Donald Trump spoke with Taiwan’s President Tsai-Ing-wen on Dec. 3, triggering a thunderstorm of media clatter and protestations. Some mainstream media analysts were “aghast” at the incident. But the fact is Trump was correct to take the call from the diminutive but steely, determined and democratically elected Taiwanese president. The Taiwanese have lived under the threat of invasion and even nuclear attack from the communist Chinese for decades.
Mellifluous-voiced David Wright, a talking head on ABC News crowed, “it is difficult to tell if Trump’s conversation was a rookie mistake or a deliberate provocation,” while ABC News political analyst Matthew Dowd further expounded stating that either way Trump’s posture was “problematic.” The media dog and pony show on Sunday morning reminded me of the egregiously liberal bias I witnessed by ABC News commentators during election night coverage.
Most of the historic antecedents for the One China policy that the United States has observed for nearly 40 years have been ascribed to Republican President Richard Nixon. And while it is true that it was Nixon who opened up China, it was Democrat Jimmy Carter who trampled on the honor of America in 1979 by kowtowing excessively to the communist Chinese by severing diplomatic relations with Taiwan and casting the U.S. ally to the wind. It was one more submissive gesture to left-wing dictatorships and communist regimes during Carter’s administration among a long list of foreign policy failures and disasters.
At the time, Nixon’s trip to China was seen as a betrayal and was very disheartening to many conservatives. However, the move was a strategic one that widened the rift between the two communist superpowers — the Soviets and the Red Chinese — and a veritable masterstroke in geopolitics in America’s best interest — a diplomatic coup that widened the Sino-Soviet split during the cold war.
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For nearly four decades we have had a One China policy, but was that policy sound? Why would a sovereign nation like the U.S. not be allowed to have mutually beneficial trade with Taiwan? Why would the U.S., the most powerful nation in the world, not be permitted to have formal and friendly diplomatic relations with Taiwan, a democratic nation that wishes nothing but to be left in peace while preserving her independence and prosperity?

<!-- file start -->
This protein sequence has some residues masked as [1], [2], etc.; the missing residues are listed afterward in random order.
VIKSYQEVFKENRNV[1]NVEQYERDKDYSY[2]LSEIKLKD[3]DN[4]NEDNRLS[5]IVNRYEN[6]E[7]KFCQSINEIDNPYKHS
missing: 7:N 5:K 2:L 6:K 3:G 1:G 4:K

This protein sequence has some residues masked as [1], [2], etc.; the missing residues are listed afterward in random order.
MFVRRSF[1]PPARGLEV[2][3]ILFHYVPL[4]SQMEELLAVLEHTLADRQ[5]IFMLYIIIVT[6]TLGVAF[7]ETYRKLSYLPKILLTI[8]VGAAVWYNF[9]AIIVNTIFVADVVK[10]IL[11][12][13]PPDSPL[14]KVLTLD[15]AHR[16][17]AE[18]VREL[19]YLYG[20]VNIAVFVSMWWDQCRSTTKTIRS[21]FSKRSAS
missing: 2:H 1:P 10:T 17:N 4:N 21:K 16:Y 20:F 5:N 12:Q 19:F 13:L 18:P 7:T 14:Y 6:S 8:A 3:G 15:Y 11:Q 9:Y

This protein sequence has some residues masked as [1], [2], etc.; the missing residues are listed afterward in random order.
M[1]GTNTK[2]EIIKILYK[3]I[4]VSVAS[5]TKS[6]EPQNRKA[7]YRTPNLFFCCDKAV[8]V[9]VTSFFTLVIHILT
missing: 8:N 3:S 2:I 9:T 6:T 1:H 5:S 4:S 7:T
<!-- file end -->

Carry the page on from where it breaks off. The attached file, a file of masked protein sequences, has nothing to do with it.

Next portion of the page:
The media predicted a massive, angry and destabilizing Chinese response, already blaming Trump for his “rookie mistake” or “deliberate provocation.” Moreover, Trump had previously not minced words in lambasting China, accusing the communist nation of terrible business and trading practices and for manipulating the currency to the detriment of the United States. But the feared and expectedly trembling response by China did not materialize. The diplomatic protest — if we can even called it a protest — was a very measured response, that China called bemusingly “solemn representations” with the United States.
According to ABC News, the Chinese foreign minister informed reporters in Beijing that China urged the relevant parties in the United States to handle Taiwan-related issues “cautiously and properly” to avoid “unnecessary interference” in the China-U.S. relationship. The minister insisted, “there is only one China in the world, and Taiwan is an inseparable part of Chinese territory.” We will have to wait and see about that.
The U.S. remains China’s largest trading partner, and China has a big economic interest in maintaining that partnership, a trade partnership that actually resulted in an American trade deficit of nearly $340 billion in 2015. Corporativist China is not about to endanger that lucrative trade and chance a military confrontation with the U.S. for an old “runaway province” of Imperial China, especially when the American President-elect is Donald Trump, and not another kowtowing Democrat president.
Moreover, Vladimir Putin, the formidable president of Russia and a tentative geopolitical ally of China, seems to be on excellent terms with Trump. Both the Russians and the Chinese understand that Trump will not be a push over and understand the concept of American economic and military power under a strong president. They remember the presidency of Ronald Reagan and how the evil empire came tumbling down following his energetic, determined, and projected leadership.
In U.S.-China relations, I believe restraint and civility will be the order of the day.
Miguel A. Faria, M.D. is an associate editor in chief and world affairs editor of Surgical Neurology International. He is president of Haciendapublishing, a retired neurosurgeon, and the author of “Cuba in Revolution — Escape From a Lost Paradise” (2002). His website is www.haciendapub.com.